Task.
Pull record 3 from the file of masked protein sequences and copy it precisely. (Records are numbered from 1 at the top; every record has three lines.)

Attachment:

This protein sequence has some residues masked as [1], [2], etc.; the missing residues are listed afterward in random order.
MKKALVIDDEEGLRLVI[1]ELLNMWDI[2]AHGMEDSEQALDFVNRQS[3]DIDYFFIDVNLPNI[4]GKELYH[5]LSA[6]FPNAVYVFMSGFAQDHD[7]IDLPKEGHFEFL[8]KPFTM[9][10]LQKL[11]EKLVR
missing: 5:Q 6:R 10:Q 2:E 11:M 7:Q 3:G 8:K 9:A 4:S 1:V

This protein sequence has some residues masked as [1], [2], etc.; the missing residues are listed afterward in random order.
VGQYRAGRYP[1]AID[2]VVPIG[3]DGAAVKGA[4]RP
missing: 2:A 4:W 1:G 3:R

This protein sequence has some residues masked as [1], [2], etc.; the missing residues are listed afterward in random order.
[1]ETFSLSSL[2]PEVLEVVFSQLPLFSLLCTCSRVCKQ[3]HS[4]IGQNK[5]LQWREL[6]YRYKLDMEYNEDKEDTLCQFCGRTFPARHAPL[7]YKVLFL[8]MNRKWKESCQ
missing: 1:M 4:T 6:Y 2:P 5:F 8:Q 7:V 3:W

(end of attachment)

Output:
This protein sequence has some residues masked as [1], [2], etc.; the missing residues are listed afterward in random order.
[1]ETFSLSSL[2]PEVLEVVFSQLPLFSLLCTCSRVCKQ[3]HS[4]IGQNK[5]LQWREL[6]YRYKLDMEYNEDKEDTLCQFCGRTFPARHAPL[7]YKVLFL[8]MNRKWKESCQ
missing: 1:M 4:T 6:Y 2:P 5:F 8:Q 7:V 3:W